Deena Kaye Myers was born with male genitalia, but due to severe birth defects was surgically altered to be female. Hers is not the most straightforward gender history, but her birth certificate reads (very clearly) that she is a woman.
Which is why Myers filed a $25 million lawsuit against the Virginia prison system for not allowing her to be transferred to a female facility—despite ample evidence that she identifies both physically and mentally as a female.
As she wrote in one formal complaint to the prison:
“I want to make it clear to you, I am not a [hermaphrodite or transsexual], I AM A FEMALE. My birth certificate states my gender as female. … I [do not] belong in an all-male prison.”
Myers hasn’t always identified as a woman, however. When she was arrested in 2003 for armed robbery, she went by the name “Scott Myers” and identified as male. (During the court proceedings, she was listed under both “Kaye” and “Scott.”)
But soon after her arrest she began to question her identity, ultimately concluding that her true gender was female. Before her jail sentence had even began, she explained her situation to prison authorities, however, she was denied her request to transfer to a woman’s prison.
Since then, Myers claims to have been subject to “invasion of privacy” and “various degrees of sexual harassment.” Amanda Hess from TBD reported the infractions:
At times, Myers—who requires use of a wheelchair—says she was forced to crawl on the ground to access her bed and shower. Once, the suit claims, a male official with “notebook and camera” visited Myers to “look at any tattoos Myers had … ordered Myers to disrobe completely … then proceeded to take photographs, both close up and full body shots, of her body including her chest and pelvic regions.” In 2008, she says she contemplated suicide.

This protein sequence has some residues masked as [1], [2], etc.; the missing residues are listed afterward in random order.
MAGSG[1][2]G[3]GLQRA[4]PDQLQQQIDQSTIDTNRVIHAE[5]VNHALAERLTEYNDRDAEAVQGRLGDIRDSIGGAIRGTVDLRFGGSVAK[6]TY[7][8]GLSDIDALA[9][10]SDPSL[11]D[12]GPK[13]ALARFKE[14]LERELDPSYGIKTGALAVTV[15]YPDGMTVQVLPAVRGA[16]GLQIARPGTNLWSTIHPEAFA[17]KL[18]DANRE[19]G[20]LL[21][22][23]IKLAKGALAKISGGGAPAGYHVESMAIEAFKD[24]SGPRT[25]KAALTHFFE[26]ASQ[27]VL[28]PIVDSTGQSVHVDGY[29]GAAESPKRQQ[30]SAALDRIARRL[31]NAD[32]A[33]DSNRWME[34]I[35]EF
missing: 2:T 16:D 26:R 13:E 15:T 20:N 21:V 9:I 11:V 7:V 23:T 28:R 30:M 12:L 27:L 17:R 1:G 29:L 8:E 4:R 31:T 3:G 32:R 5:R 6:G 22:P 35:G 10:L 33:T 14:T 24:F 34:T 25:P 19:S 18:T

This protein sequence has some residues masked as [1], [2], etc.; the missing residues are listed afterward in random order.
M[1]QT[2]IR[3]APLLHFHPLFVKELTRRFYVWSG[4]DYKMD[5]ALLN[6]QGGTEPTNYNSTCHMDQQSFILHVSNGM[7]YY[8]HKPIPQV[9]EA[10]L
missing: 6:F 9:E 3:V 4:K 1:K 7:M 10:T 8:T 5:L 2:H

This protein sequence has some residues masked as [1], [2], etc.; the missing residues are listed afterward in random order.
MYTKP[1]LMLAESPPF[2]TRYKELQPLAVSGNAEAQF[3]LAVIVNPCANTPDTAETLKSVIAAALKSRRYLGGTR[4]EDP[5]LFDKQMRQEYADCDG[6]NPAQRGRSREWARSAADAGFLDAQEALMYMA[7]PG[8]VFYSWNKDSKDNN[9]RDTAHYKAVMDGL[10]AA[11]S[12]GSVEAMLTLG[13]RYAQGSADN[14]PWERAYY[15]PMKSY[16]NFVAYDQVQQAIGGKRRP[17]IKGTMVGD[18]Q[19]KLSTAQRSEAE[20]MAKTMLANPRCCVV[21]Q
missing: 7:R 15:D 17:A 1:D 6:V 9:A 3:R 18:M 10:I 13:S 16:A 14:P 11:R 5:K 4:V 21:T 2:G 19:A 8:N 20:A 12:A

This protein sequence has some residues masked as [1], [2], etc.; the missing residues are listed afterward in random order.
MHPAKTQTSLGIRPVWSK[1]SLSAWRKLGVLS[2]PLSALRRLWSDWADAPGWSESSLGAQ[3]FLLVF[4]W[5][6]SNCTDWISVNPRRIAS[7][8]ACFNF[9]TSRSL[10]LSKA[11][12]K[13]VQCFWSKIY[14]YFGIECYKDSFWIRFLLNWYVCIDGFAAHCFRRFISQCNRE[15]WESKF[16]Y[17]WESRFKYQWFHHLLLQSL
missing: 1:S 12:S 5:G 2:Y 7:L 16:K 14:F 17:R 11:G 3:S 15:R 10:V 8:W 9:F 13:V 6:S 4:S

Myers says she was subjected to repeated strip searches and body cavity searches by male corrections officials. In 2009, she had her birth certificate sent to a prison counselor to prove her sex at birth. Myers says the counselor was “shocked” that the document listed her as female. This year, Myers says she underwent several more genital exams in the prison. According to the suit, one Department of Corrections doctor “seemed to still be in ‘shock’ from the first exam to not find a penis but rather a vagina.” In August, Myers underwent a blood test; her suit claims that her “hormone levels clearly reflect that of a biological female.”
Despite this physiological evidence and the assignment on her birth certificate, Myers’ requests were all denied.
The gender politics behind this one are, in short, a doozy. On the one hand, it’s strangely heartening that the prison system assigned Myers based on her male gender identity (and not her physiology) at the time of sentencing. But then why the inflexibility afterward?
It’s an issue that’s been faced before and will be faced again. And there’s no simple solution. Gender identity is a vital question when it comes to categorizing people in the gray-area world of the prison system. It speaks to the human civil right to self-identify (even after trying to jack a car).
And when it comes to the complex human mind (and heart), is it too much to ask that a system be able to accommodate someone’s gender?
—Image P. Kevin Morley/Times-Dispatch